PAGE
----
As you can see by this definition, anyone of any race can be a Racist. So the fact that you are a Racist has been proven. I would also contend that 400 years of discrimination, lack of opportunity to get a good education or a decent job or all of the things White people take for granted, is the major cause of Black poverty.

shiftless88

Everyone should watch the documentary "13th" to understand systemic oppression of black people in our not-that-distant history

francesca_easa

Perhaps the real problem is economic disparities. I grew up in a 3 bedroom house, with 5 kids and 1 bathroom. We took turns on who could play sports or take music lessons because my parents could not foot the bill for 5 kids all at once. I helped my parents by watching my younger siblings after school and then started working after school at age 13. Even bought the family a TV at Christmas because we didn't have one. I raised two kids as a single parent, but couldn't have done it without the support of my parents, other parents and coaches. I worked a full time job and part time job for 2 years and saved $11,000 to purchase a home. Do I consider myself privileged? D*mn right because I was born in this country and earned it. It wasn't always easy, but i am thankful for what I have. I didn't step on anyone's toes, slept with anyone or took advantage of anyone to get to where I am. Everyone has their own story and struggles. We need to quit blaming each other and move on. All of us matter.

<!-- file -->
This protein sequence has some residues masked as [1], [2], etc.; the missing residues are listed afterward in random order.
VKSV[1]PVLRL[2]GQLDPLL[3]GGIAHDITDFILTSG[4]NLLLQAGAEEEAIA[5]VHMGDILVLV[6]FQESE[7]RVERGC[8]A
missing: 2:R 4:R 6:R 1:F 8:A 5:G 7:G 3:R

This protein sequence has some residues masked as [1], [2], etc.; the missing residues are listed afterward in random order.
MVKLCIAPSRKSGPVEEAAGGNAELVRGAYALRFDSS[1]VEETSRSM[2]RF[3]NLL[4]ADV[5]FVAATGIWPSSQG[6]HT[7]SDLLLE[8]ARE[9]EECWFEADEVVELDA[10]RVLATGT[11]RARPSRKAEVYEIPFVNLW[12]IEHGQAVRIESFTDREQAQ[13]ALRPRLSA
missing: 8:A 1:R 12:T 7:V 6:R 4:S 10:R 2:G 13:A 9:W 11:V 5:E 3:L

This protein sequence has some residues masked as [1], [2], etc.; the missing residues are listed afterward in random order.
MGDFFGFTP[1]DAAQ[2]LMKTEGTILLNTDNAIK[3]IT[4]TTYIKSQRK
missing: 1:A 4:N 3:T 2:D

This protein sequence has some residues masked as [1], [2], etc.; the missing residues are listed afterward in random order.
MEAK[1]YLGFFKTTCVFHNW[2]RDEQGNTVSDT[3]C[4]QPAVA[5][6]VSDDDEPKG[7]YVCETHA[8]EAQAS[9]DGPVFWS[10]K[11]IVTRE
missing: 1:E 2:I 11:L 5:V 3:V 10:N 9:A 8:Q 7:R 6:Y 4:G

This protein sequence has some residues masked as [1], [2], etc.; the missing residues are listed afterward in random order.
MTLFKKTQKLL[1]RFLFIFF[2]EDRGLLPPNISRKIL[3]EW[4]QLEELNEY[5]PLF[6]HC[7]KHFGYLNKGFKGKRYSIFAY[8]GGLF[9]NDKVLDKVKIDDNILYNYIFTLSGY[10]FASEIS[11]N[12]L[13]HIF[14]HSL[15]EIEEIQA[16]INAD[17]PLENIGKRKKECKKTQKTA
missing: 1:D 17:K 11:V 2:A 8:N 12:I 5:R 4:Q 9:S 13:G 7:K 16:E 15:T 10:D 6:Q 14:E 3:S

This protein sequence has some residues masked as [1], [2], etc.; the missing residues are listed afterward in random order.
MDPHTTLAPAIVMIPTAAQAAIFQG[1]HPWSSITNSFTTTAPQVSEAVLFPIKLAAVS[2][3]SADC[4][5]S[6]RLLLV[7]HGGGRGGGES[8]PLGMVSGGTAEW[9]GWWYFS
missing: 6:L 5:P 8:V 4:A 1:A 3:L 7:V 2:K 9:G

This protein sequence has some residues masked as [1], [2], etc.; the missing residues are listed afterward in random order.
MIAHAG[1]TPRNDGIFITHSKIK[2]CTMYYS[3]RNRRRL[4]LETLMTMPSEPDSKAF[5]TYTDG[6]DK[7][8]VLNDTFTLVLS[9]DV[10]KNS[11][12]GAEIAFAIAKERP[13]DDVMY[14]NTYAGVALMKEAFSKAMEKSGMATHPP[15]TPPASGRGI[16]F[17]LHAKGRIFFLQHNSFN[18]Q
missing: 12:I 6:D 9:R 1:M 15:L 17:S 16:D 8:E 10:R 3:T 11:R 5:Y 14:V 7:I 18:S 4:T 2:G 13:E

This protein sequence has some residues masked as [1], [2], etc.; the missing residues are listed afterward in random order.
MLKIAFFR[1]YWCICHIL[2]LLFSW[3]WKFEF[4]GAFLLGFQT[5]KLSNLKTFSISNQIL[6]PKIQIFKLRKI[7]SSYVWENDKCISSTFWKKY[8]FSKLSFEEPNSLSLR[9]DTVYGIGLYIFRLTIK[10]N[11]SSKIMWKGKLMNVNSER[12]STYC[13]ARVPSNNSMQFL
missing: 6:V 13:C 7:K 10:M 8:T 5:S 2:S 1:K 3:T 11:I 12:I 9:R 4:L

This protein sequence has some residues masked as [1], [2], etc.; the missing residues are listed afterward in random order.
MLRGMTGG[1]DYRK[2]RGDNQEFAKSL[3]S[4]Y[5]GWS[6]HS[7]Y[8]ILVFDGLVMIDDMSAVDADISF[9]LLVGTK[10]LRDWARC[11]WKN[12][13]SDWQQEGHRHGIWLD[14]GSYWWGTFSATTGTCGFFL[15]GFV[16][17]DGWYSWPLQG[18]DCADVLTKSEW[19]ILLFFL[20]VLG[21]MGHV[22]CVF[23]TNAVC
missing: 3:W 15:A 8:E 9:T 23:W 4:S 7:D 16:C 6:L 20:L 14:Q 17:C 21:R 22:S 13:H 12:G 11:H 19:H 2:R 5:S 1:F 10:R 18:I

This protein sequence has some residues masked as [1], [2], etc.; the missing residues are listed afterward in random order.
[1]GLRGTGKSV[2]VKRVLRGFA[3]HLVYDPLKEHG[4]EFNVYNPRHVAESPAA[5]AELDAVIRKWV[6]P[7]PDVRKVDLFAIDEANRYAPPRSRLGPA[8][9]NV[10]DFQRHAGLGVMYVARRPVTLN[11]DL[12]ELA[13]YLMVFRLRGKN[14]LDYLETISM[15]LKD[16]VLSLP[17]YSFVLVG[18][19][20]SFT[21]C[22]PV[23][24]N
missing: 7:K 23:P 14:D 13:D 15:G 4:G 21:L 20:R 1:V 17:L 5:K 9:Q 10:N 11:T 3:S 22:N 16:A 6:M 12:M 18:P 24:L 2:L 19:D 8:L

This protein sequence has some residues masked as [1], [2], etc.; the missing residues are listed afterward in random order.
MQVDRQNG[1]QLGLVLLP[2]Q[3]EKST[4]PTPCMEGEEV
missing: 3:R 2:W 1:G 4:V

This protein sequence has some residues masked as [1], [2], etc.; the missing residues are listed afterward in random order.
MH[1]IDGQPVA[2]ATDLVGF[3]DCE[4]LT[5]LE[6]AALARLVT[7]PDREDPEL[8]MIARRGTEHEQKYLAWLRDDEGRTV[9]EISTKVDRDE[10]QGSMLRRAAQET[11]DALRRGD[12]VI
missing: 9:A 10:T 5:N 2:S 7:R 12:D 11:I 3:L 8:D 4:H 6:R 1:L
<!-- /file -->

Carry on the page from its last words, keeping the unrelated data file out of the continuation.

phydeaux994

“Black Lives Matter” believes that you Matter f_e as well as everyone born on this Earth. Their objective is for you and all of the White race to believe that their lives matter too, which is obviously not the case judging from comments right here on this Forum. The problem is f_e, that most Black people have never had access to the education and jobs that you had to earn your success. That’s known as “White Privilege”. Black people don’t have all the things you take for granted and never have.

phydeaux994

bosco Jun 22, 2020 12:16pm

How did things go in Chicago over the weekend? 20 blacks, including a toddler, killed by other blacks. Where is the outcry?

How did things go in the Seattle "Summer of Love" CHOP zone over the weekend? One young black man shot and killed, one shot and in critical condition, and one stabbed and left for dead.

Just sayin'

shiftless88

White Privilege is never having to worry about finding a noose in your workplace.

jsklinelga

boscp

In earlier comments you said you grew up in a mixed race family. Just curious about the mixed race. Who was what? I think knowing that would give a better insight into your perspective.